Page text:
Nov

25

Whatever became of Martin Armstrong? Now a movie! Egads!


Comments

Name

Email

Website

Speak your mind

1 Comment so far

  1. Fraudstrong? on December 1, 2014 12:13 am

    I have been looking into the work of Martin Armstrong. I think he might be one of the world’s biggest examples of Apophenia, Selection Bias, and Confirmation Bias anywhere. His time in jail doesn’t help. He often creates lengthy reports which reference other lengthy reports which in turn reference other reports including his 63 page bio. What this means is good luck auditing a few thousand pages of paper trail. If you have the time and energy (and all the documents are available) you will probably just end up chasing phantoms.
    Armstrong got his start apparently working as a gopher for a bullion dealer if you believe the New Yorker (which flatly states their conclusions are only based on Armstrong’s telling). He bought some rare coins and got rich then went broke shortly thereafter but had gotten a taste. He got into the markets in high school and mostly skipped college. He became a student of the history of markets and looked at the years 1683-1907 (presumably ending in the 1907 panic) arriving at 224 years. He identified 26 “panics” over this period. It is unclear how he defined panic. He then divided 224/26 and got to 8.6 or 8.6 years. Using this logic he determined a panic should be expected every 8.6 years. This translated to economic cycles being 8.6 years. The real unrounded number should be 8.61538 (which will be meaningful shortly). Armstrong was kicking around his abacus and found that 8.6 years was 3141 days which was the same as Pi*1000 and thus had some secret hidden and higher meaning.
    A few things deserve mention. First, 8.6*365 =3139 not 3141. However there would be 2 leap years so he added +2 to get from 3139 to 3141. Second, from the example above, his division got to 8.61538+ years which would be 3144.615+ days. Adding +2 to account for leap years using an unrounded number (8.6 vs 8.61538) would have brought him to 3146.615. So some fancy manipulation allowed him to arrive at the market’s mysterious use of Pi. God or some higher power must have told him to round here, add a day there, etc. And thus was born his Economic Confidence Model (ECM).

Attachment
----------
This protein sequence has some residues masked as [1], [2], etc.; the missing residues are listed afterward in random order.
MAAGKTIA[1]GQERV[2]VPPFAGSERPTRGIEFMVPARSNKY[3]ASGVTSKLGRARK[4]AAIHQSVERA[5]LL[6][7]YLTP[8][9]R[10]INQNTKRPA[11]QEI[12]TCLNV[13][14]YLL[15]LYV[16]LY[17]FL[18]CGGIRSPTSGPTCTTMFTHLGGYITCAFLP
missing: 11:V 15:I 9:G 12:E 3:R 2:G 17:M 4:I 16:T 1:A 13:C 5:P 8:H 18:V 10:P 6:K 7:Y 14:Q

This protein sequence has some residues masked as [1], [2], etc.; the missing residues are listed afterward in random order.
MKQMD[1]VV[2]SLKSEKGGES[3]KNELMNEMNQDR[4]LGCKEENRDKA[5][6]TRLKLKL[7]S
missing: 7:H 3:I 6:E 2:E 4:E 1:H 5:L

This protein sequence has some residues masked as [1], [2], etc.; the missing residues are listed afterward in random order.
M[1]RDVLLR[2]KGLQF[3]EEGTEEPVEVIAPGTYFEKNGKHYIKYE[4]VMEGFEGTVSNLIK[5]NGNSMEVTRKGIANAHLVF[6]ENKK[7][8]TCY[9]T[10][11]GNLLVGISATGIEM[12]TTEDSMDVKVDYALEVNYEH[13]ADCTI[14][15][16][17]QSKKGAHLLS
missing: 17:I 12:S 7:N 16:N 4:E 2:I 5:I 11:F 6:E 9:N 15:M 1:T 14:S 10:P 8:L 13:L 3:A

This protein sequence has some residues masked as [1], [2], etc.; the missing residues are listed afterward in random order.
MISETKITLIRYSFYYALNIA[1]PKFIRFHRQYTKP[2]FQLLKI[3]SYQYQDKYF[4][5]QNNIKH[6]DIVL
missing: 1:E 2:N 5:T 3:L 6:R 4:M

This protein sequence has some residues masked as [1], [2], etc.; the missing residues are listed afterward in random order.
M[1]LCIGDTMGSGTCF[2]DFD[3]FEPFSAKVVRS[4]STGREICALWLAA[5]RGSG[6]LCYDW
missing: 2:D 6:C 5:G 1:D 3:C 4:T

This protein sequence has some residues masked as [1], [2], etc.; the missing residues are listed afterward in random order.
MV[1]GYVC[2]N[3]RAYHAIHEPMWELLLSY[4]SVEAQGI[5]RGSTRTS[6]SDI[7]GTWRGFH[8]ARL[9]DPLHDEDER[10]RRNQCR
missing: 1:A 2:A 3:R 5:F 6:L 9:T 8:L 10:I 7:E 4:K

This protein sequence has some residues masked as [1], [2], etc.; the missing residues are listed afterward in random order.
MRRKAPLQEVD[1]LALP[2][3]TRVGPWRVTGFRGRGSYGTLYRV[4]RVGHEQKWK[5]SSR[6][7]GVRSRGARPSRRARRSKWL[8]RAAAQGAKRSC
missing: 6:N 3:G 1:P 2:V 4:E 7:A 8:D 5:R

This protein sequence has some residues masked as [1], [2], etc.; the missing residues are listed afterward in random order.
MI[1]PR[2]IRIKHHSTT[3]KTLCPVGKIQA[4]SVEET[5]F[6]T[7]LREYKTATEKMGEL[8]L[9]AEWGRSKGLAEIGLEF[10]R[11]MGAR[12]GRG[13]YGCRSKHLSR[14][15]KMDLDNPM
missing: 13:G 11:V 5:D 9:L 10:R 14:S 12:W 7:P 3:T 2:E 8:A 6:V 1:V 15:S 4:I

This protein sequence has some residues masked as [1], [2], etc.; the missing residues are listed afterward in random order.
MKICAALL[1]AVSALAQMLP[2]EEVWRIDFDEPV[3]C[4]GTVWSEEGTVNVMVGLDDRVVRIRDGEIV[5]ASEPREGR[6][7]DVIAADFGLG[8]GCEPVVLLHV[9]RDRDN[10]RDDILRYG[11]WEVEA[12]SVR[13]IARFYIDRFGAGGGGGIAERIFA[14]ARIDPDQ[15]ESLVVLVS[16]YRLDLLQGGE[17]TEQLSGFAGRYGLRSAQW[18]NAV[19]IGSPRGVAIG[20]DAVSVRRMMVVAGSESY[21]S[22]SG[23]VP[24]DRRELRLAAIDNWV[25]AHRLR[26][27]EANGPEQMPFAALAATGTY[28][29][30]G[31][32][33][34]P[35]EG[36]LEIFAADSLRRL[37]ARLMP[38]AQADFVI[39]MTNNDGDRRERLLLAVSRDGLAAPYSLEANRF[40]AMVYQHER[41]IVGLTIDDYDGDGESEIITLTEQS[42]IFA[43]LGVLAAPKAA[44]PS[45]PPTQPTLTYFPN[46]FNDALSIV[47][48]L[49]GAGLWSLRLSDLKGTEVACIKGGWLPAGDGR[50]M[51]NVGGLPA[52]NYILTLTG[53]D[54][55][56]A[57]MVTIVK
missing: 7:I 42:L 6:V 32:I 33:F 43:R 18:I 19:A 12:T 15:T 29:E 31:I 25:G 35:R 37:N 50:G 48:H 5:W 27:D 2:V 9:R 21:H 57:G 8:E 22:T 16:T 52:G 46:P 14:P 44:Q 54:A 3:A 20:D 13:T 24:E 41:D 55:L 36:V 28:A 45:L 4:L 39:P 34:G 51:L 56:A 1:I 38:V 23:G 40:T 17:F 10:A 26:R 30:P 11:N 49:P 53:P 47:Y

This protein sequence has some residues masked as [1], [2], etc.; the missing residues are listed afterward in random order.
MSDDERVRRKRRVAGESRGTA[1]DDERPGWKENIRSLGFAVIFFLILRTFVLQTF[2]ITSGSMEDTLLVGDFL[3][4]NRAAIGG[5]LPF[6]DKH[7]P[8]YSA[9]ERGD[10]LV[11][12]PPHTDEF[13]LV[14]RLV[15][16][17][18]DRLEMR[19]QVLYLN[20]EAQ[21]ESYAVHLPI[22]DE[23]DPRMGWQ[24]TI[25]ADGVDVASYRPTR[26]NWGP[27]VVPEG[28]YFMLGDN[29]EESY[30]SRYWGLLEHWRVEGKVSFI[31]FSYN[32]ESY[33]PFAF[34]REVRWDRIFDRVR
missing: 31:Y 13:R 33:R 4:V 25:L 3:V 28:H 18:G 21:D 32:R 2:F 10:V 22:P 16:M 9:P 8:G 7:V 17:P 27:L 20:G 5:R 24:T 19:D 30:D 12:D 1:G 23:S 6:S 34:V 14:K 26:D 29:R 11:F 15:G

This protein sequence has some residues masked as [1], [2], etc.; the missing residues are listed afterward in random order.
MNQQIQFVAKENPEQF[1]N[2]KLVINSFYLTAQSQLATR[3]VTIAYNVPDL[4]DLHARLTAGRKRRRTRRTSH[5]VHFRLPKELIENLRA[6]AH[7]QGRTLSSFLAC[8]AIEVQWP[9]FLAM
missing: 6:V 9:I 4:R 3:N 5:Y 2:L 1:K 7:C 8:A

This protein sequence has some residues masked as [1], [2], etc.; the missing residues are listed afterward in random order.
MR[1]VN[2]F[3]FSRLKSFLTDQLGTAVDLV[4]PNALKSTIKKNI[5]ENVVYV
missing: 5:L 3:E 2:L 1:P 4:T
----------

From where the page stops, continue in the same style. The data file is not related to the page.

From what I can gather (again it is confusing), the ECM went back in time and found a significant market event date which qualified as a “major” date and then rolled forward for that particular market. So if something happened on the date xx/xx/xxxx one should expect something else to happen on xx/xx/xxxx + 8.6 years. The specific event is not known.
    While waiting his necessary 8.6 years, he found another event that happened to coincide with a factor of the 8.6 and thus decided there must be major and minor turning points each of which is determined by some factor of 8.6. Examining some of his work, events seem to come on 8.6 year intervals, 2.15 year intervals, and 1.075 year intervals. Pi is hiding in the woodwork, manifesting itself in factors of itself (after multiplying itself by 1000, converting to days, and hiding in 8.6 (rounded) year increments). You just have to know where to look. Examining a chart of the overall ECM (presumably he combined all the major major predictions gone right) the model has predicted: market peaks and troughs, taking out prior highs and lows, wars starting and ending, political happenings, devaluations, on and on we go.
    Let’s examine this statistically. Let’s say you use 1.075 year intervals (8.6/8). In any 100 year interval for a given market you would have 93 pivot points. If using the “major” 8.6 interval you would have 11.62 pivot points. If you included 10 markets in your model you would have 930 or 116 potential events. 50 markets would be 4650 or 581. And that is before you begin to tie in what an event might be: an intraday low, a volume event, a high or low close, a high or low high or low, a massive range, the start/end of a currency regime, an election, a war, an OPEC change, an event that leads to any of the above in hindsight, etc. You get the idea, the possibilities are endless.
    Your infinite combination of events is bound to get some massive turning points right and boom “My model predicted”, “I’ve been saying this for years”, just read these 20 thousand pages of gobbledygook and you too will see that at some point in the next X years some market somewhere is going to express some kind of extreme and my model and Pi will have known it all along. And if we apply the model to every market since the dawn of time (and every “event”) and we don’t have to be exactly precise (we can always say hey we got the high/low within 20 days) we can’t be wrong. By the way, that’ll be $100k/year to predict the next event somewhere somehow someday.
    As a perhaps telling yet comedic side element, Armstrong claimed that the 1998 film Pi (which focused on a genius Mathematician who discovered the secret of the stock market in a 218 digit number involving Pi) was based on him. However Armstrong had not yet revealed Pi as the secret sauce behind his Economic Confidence Model. The filmmaker says he never heard of Armstrong (perhaps the filmmaker is really a government spy and is lying).
    Until further notice expect Armstrong to keep finding these big turning points with alacrity.

Archives

Resources & Links

Search